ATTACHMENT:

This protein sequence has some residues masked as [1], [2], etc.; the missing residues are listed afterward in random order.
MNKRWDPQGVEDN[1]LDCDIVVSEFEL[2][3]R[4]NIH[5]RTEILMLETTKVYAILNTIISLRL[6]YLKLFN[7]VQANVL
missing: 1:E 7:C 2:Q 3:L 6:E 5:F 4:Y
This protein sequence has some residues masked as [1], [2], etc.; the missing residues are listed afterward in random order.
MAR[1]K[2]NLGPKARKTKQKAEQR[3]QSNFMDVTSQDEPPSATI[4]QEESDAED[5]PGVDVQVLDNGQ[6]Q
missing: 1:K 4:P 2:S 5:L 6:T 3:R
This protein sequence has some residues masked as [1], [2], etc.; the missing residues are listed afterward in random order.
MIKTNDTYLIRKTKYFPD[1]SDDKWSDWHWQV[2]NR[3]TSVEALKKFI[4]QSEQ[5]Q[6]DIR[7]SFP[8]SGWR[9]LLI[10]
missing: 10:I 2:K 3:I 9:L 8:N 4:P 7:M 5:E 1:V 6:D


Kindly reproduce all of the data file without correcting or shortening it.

This protein sequence has some residues masked as [1], [2], etc.; the missing residues are listed afterward in random order.
MNKRWDPQGVEDN[1]LDCDIVVSEFEL[2][3]R[4]NIH[5]RTEILMLETTKVYAILNTIISLRL[6]YLKLFN[7]VQANVL
missing: 1:E 7:C 2:Q 3:L 6:E 5:F 4:Y
This protein sequence has some residues masked as [1], [2], etc.; the missing residues are listed afterward in random order.
MAR[1]K[2]NLGPKARKTKQKAEQR[3]QSNFMDVTSQDEPPSATI[4]QEESDAED[5]PGVDVQVLDNGQ[6]Q
missing: 1:K 4:P 2:S 5:L 6:T 3:R
This protein sequence has some residues masked as [1], [2], etc.; the missing residues are listed afterward in random order.
MIKTNDTYLIRKTKYFPD[1]SDDKWSDWHWQV[2]NR[3]TSVEALKKFI[4]QSEQ[5]Q[6]DIR[7]SFP[8]SGWR[9]LLI[10]
missing: 10:I 2:K 3:I 9:L 8:N 4:P 7:M 5:E 1:V 6:D